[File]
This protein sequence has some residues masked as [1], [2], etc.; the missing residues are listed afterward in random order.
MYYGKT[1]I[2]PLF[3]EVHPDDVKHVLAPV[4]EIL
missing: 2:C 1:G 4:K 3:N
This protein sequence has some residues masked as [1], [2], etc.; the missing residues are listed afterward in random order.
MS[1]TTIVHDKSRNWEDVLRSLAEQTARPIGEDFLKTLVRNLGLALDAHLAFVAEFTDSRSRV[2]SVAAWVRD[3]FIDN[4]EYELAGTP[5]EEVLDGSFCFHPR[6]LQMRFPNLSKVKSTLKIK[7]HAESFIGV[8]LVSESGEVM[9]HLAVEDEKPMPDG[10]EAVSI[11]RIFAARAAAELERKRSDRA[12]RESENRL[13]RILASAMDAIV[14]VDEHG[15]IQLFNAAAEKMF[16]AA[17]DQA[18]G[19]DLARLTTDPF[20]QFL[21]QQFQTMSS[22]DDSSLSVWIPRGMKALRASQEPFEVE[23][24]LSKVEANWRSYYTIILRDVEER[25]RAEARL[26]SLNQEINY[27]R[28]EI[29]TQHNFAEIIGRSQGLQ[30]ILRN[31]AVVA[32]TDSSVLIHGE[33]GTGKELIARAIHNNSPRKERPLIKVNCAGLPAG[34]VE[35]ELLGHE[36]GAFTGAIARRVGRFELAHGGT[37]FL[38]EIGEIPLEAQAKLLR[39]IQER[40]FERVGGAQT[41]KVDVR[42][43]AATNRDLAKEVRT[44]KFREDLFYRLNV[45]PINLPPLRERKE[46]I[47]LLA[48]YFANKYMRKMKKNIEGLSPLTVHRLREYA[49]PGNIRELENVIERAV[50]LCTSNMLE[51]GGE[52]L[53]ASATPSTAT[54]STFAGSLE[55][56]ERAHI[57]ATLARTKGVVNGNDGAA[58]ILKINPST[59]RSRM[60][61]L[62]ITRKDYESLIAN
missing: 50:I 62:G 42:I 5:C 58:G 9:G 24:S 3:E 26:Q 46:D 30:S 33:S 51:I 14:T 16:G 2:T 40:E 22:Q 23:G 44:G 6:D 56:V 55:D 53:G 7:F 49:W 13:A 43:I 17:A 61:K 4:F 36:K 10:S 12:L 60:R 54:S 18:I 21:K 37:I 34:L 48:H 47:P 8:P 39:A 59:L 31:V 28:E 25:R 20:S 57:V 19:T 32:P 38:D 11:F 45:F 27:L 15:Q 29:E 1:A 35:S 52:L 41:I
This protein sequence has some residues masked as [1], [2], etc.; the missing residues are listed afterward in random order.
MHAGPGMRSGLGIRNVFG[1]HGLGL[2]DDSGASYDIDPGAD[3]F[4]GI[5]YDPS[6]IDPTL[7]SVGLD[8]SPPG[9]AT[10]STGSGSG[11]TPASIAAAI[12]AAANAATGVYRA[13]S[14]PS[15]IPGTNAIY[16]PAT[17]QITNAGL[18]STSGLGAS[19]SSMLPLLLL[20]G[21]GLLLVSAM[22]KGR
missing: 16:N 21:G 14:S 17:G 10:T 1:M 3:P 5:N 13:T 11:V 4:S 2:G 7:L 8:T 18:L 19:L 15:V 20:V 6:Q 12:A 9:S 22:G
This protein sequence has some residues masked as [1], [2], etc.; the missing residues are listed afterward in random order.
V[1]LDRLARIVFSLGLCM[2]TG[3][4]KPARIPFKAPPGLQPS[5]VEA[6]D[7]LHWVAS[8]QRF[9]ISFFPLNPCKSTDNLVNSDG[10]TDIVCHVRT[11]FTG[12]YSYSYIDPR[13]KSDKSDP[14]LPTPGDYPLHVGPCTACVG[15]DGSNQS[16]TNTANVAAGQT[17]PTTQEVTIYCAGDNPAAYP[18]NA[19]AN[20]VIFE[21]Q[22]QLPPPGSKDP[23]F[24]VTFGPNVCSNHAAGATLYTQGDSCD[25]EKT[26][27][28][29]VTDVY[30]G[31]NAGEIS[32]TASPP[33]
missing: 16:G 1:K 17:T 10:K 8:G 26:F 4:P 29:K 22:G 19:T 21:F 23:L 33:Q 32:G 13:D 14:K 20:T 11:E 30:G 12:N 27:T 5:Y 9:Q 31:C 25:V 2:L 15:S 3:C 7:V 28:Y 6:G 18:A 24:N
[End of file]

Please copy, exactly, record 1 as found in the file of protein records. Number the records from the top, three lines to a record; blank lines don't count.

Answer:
This protein sequence has some residues masked as [1], [2], etc.; the missing residues are listed afterward in random order.
MYYGKT[1]I[2]PLF[3]EVHPDDVKHVLAPV[4]EIL
missing: 2:C 1:G 4:K 3:N